Bathtime can be the perfect opportunity for a lot of good clean fun, for both you and your kids. Mixing up your routine with a few next-level bathtime activities can inspire even the most tub-resistant kids to look forward to their next bath. Try these ideas for what to do with your kids in the bath, and get ready to turn tub time into an exciting part of the day.
Play With Colors.
Combine water with food coloring or chemical-free food dye, then freeze the various mixtures in an ice cube tray. Bonus points for trays that make cubes in fun shapes (bring on the stars, hearts and dinos!). You can also add small toys–plastic animals, bouncy balls—to tray compartments so they are frozen inside the cubes. When it’s bathtime, fill the tub, add ice cubes and let your child play with them as they melt—and don’t worry, food coloring agents won’t stain your tub. It’s fun to watch kids discover what happens when colors meld together. Red and blue makes…purple?!
Create Cool Bath Art.
Make your own tile-safe bathtub paints, and let your kids get their art on without making a mess. Here’s how:
- Use no-tears baby shampoo or body wash as the paint base—because you know this stuff is going to get everywhere! To make base, stir together 1/3 cup of baby shampoo with 1 1/2 tablespoons of cornstarch, mixing thoroughly to get rid of any clumps or lumps.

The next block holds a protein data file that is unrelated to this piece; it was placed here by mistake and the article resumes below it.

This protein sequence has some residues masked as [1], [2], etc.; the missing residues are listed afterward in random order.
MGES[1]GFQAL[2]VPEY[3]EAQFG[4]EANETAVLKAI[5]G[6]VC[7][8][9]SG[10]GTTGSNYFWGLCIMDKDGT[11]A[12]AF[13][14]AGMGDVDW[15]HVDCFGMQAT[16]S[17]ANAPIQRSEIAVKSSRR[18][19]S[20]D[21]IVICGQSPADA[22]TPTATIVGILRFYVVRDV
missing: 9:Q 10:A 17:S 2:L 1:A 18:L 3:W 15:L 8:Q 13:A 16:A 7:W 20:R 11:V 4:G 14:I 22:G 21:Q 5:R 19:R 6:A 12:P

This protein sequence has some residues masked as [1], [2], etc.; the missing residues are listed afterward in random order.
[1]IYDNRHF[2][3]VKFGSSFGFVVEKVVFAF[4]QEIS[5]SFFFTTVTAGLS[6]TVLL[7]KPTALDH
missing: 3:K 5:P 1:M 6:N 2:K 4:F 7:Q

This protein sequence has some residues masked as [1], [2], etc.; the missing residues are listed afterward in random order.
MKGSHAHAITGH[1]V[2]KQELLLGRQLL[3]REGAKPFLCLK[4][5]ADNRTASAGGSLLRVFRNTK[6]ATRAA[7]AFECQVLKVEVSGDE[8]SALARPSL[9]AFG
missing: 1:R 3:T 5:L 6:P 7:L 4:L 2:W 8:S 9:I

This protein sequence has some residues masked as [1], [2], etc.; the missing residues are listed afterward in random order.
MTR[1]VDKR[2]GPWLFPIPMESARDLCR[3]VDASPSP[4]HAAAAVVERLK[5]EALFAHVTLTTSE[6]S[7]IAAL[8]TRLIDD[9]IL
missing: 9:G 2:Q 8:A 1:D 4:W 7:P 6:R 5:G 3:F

- Split the base into different compartments of an ice cube tray, and add a few drops of food coloring or chemical-free food dye to each one until you achieve the color you like.
- Break out a paint brush or use your fingers to create art right on the tub surface—or even on your kid! (FYI, our Silicone Pastry Brush can double as a stellar, dishwasher-safe paint brush.)
Make your own bath bombs.
What’s more fun than dropping something fizzy, colorful and beautifully scented into a bath? Some of the commercial bath bombs can contain ingredients that are a little too harsh for a toddler’s skin, but you can easily make your own at home. Follow these steps:
- Mix together 1/2 cup of baking soda, 1/4 cup of cornstarch and 1/4 cup of citric acid.
- Add 1 teaspoon of olive oil or melted coconut oil, and 25 drops of kid-safe essential oil (like calming lavender).
- Stir in kid-friendly add-ons like sprinkles, environmentally-friendly glitter or food coloring. (If you’d like, you can opt for chemical-free, baby-friendly food dye, available at specialty shops or online.) You may need to spritz a tiny bit of water from a spray bottle to help you stir the mixture—but do this sparingly, as adding too much water quickly will cause your bomb to start reacting.
- Pack the bombs into an ice cube tray or silicone baking cups, depending on how big you want to make them. Let dry overnight.
- Remove bombs from trays or containers, then store for up to six months in a cool, dry spot in an airtight container. When you’re ready, break out the bombs—one per bath is the perfect amount—and make bath time a blast.
Transform the bath into a toy wash.
If your kid is really resistant to bathing, bill bathtime as an opportunity to give her favorite toys a scrub. Keep your baby bathtub handy, and fill it up with sudsy water. After she has a great time splashing around and giving her toys a wash (cross “cleaning toys” off your checklist!), your tot might be more amenable to taking her own bath. But at the very least, all that toy washing should have washed away some of her own grime too. Stash the freshly cleaned toys in a Bath Toy Bin, where they can air-dry and stay within easy reach for the next time your baby is ready to play.